The documentation for Alternative describes it as "a monoid over an applicative functor". That makes for the following documented laws for Alternative: ```x <|> (y <|> z) = (x <|> y) <|> z empty <|> x = x = x <|> empty ``` This makes your coalesce a valid (<|>) if you take empty = [], but as Chris points out it's not as intuitive from the perspective of certain other nice-to-have properties. On 5/6/2017 2:36 AM, Chris Smith wrote: The usual intuition behind the list Functor/Applicative/Monad instances are that they represents non-deterministic values, which can have any of some list of possible values.  In this case, the natural interpretation of <|> is as a non-deterministic choice of two possible computations.  So the list of possible results would include anything from either computation.  Your implementation, on the other hand, would represent a left-biased choice, where the right alternative is only used if the left is impossible. It's hard to look at laws, because there's apparently little agreement on the proper laws for Alternative.  It looks possible that as an Applicative and Alternative, this would be fine; but the Alternative instance you propose would work in odd ways with the Monad instance.  That is, if f x == [] for any x in (non-empty) xs, then something like (xs <|> ys) >>= f would yield an empty list, while (xs >>= f) <|> (ys >>= f) would not.  But, this isn't a law or anything, you could chalk it up as counter-intuitive, but not disqualifying. On Fri, May 5, 2017 at 11:12 PM, Theodore Lief Gannon wrote: Fiddling around, I found myself wanting: coalesce :: [a] -> [a] -> [a] -- or -- :: (Foldable t) => t a -> t a -> t a coalesce a b = if null a then b else a I expected this to be (<|>) (it is for Maybe!) but instead I find no canonical implementation of it anywhere, and what seems like a useless instance Alternative []. What's the rationale? _______________________________________________ Haskell-Cafe mailing list To (un)subscribe, modify options or view archives go to: http://mail.haskell.org/cgi-bin/mailman/listinfo/haskell-cafe Only members subscribed via the mailman list are allowed to post. ```_______________________________________________ Haskell-Cafe mailing list To (un)subscribe, modify options or view archives go to: http://mail.haskell.org/cgi-bin/mailman/listinfo/haskell-cafe Only members subscribed via the mailman list are allowed to post.``` _______________________________________________ Haskell-Cafe mailing list To (un)subscribe, modify options or view archives go to: http://mail.haskell.org/cgi-bin/mailman/listinfo/haskell-cafeOnly members subscribed via the mailman list are allowed to post.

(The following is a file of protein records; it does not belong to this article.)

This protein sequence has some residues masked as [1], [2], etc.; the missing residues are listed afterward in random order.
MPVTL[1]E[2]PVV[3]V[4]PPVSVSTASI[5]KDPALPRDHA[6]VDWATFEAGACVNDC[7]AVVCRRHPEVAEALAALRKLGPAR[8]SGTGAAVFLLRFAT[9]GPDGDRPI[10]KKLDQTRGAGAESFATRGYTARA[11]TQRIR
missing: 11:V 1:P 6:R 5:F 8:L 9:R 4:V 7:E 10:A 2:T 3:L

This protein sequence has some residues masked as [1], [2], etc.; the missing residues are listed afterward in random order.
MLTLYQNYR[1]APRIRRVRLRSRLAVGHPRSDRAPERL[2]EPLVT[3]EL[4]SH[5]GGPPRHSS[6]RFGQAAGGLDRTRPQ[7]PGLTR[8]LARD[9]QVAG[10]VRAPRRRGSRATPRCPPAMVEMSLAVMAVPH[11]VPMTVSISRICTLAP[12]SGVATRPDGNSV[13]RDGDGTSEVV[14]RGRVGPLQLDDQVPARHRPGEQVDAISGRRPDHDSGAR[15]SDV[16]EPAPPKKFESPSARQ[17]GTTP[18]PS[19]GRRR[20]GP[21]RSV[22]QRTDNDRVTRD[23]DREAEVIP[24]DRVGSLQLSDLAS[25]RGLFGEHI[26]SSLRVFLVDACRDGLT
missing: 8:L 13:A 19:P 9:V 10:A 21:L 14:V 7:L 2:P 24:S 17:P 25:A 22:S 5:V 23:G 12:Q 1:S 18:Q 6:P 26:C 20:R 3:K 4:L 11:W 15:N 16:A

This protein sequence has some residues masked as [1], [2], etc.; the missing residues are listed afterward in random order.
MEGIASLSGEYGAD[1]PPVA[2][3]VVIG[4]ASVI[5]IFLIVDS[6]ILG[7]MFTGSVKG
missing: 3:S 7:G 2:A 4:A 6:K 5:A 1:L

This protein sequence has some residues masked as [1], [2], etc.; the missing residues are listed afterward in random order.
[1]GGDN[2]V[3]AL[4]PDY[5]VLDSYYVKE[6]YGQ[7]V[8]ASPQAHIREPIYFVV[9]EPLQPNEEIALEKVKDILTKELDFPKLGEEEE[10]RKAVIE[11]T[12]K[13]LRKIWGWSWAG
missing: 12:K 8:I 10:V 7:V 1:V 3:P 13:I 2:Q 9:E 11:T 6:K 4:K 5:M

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## Re: List instance of Alternative: why (++)?